[“THE DAILY SHOW” AUDIENCE REACTS WITH LAUGHTER.]

MR. ROMNEY:  — his action there.

It’s absolutely the right thing to do to have crippling sanctions.

I believe that Assad must go.

PRES. BARACK OBAMA:  Assad has to go.

MR. ROMNEY:  I don’t want to have our military involved in – in Syria.

PRES. OBAMA:  For us to get more entangled militarily in Syria is a serious step.

MR. ROMNEY:  So, the right course for us is working through our partners –

PRES. OBAMA:  — in consultation with our partners –

MR. ROMNEY:  — to identify responsible parties within Syria –

[CHUCKLING FROM “THE DAILY SHOW” AUDIENCE.]

PRES. OBAMA:  — mobilizing the moderate forces –

MR. ROMNEY:  — organize them.

PRES. OBAMA:  — helping the opposition organize –

MR. ROMNEY:  We do need to make sure –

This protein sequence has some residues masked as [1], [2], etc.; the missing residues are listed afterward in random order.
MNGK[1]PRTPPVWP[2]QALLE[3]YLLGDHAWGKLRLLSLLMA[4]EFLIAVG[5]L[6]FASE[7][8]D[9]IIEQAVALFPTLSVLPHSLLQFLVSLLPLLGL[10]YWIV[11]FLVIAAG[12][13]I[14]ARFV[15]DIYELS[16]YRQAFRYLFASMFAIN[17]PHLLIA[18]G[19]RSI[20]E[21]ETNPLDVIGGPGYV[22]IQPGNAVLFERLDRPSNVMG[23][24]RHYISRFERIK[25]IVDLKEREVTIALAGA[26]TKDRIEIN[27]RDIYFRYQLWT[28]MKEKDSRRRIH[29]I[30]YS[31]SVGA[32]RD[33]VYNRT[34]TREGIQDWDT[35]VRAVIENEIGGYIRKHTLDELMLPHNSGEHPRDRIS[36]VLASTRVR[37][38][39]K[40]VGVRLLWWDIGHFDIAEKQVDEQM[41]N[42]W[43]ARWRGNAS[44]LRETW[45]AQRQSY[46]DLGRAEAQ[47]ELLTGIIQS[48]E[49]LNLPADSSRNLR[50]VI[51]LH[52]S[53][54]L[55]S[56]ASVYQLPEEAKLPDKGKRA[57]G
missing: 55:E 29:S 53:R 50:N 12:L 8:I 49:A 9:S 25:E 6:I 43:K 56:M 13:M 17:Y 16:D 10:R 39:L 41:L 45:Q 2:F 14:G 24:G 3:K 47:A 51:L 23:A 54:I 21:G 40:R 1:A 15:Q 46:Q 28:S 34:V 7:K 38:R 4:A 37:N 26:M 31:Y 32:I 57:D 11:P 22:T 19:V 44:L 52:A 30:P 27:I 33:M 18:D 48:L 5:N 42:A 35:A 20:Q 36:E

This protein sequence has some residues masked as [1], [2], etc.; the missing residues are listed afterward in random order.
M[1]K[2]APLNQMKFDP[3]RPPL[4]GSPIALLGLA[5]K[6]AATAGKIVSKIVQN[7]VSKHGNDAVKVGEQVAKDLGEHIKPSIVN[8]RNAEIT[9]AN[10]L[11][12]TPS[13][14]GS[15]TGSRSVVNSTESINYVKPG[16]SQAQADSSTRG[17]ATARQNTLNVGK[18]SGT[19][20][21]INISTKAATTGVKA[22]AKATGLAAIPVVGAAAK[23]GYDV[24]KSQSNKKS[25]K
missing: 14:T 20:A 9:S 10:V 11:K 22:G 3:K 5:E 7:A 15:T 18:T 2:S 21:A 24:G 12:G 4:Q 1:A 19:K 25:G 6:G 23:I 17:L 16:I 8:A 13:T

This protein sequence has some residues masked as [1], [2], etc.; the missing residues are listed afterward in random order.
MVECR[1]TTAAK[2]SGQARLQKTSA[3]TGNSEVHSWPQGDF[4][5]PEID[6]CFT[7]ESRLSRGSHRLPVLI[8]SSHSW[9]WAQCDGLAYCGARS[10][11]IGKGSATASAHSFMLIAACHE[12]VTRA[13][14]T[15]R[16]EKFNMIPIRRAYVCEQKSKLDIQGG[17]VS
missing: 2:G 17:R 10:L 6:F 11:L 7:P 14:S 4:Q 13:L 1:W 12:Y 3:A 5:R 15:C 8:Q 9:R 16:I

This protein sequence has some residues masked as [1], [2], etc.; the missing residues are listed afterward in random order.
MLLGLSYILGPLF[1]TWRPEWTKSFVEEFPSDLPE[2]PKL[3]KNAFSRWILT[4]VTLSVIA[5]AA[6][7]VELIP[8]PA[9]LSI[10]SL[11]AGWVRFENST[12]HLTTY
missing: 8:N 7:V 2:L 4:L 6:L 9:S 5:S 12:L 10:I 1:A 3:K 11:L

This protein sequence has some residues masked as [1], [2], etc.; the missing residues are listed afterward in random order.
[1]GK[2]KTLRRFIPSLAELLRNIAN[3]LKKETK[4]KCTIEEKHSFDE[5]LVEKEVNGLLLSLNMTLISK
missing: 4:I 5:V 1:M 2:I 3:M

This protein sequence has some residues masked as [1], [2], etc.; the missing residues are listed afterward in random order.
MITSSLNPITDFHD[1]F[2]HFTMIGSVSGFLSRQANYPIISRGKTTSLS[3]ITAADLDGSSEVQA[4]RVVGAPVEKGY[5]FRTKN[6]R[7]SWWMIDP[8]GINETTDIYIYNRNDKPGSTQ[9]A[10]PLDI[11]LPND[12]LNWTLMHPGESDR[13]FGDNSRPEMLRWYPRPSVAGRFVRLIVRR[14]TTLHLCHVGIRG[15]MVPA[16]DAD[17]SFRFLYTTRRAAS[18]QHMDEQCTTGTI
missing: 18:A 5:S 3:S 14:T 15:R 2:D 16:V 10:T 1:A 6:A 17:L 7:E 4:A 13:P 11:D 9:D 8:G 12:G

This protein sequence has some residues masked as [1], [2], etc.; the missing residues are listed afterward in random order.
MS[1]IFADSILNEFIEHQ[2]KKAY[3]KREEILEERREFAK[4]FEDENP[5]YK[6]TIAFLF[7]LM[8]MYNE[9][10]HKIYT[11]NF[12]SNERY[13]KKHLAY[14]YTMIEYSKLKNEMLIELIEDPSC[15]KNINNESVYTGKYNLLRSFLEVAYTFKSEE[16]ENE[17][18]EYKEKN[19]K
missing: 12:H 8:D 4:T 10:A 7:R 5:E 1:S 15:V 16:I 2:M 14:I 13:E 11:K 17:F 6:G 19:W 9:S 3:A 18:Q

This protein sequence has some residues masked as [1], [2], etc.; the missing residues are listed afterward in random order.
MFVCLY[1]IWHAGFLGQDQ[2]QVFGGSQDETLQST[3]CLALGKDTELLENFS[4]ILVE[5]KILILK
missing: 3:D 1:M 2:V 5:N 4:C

PRES. OBAMA:  — making absolutely certain –

MR. ROMNEY:  — that they don’t have arms –

[MORE LAUGHTER FROM “THE DAILY SHOW AUDIENCE.”]

PRES. OBAMA:  — arms in –

MR. ROMNEY:  — in the wrong hands –

PRES. OBAMA:  — folks who eventually could turn them against us.

MR. ROMNEY:  — to hurt us down the road.

PRES. OBAMA AND MR. ROMNEY (IN UNISON):  Thank you.

[END OF VIDEO CLIP.]

MR. MARTIN:  My goodness!  Why didn’t we simply have a one-on-one between President Obama and Bob Schieffer, if all Mitt Romney was going to do was agree all night?

Well, anyway, the debate’s over; and in just nine, short days it’s up to the voters to decide.  And this race is extremely tight.  Mitt Romney has been doing slightly better in the national polls, but the President is slightly ahead in battleground states like Nevada, as well as Wisconsin; also Ohio.  But you also have to look at Virginia, Wisconsin, North Carolina.  I mean you have about nine states or so left that really will determine this election.

But one of the most important voting groups in this race in those states:  women – namely, White women.  The President has had a huge advantage with women, but that advantage has shrunk, and both candidates are actively wooing fe- — female voters.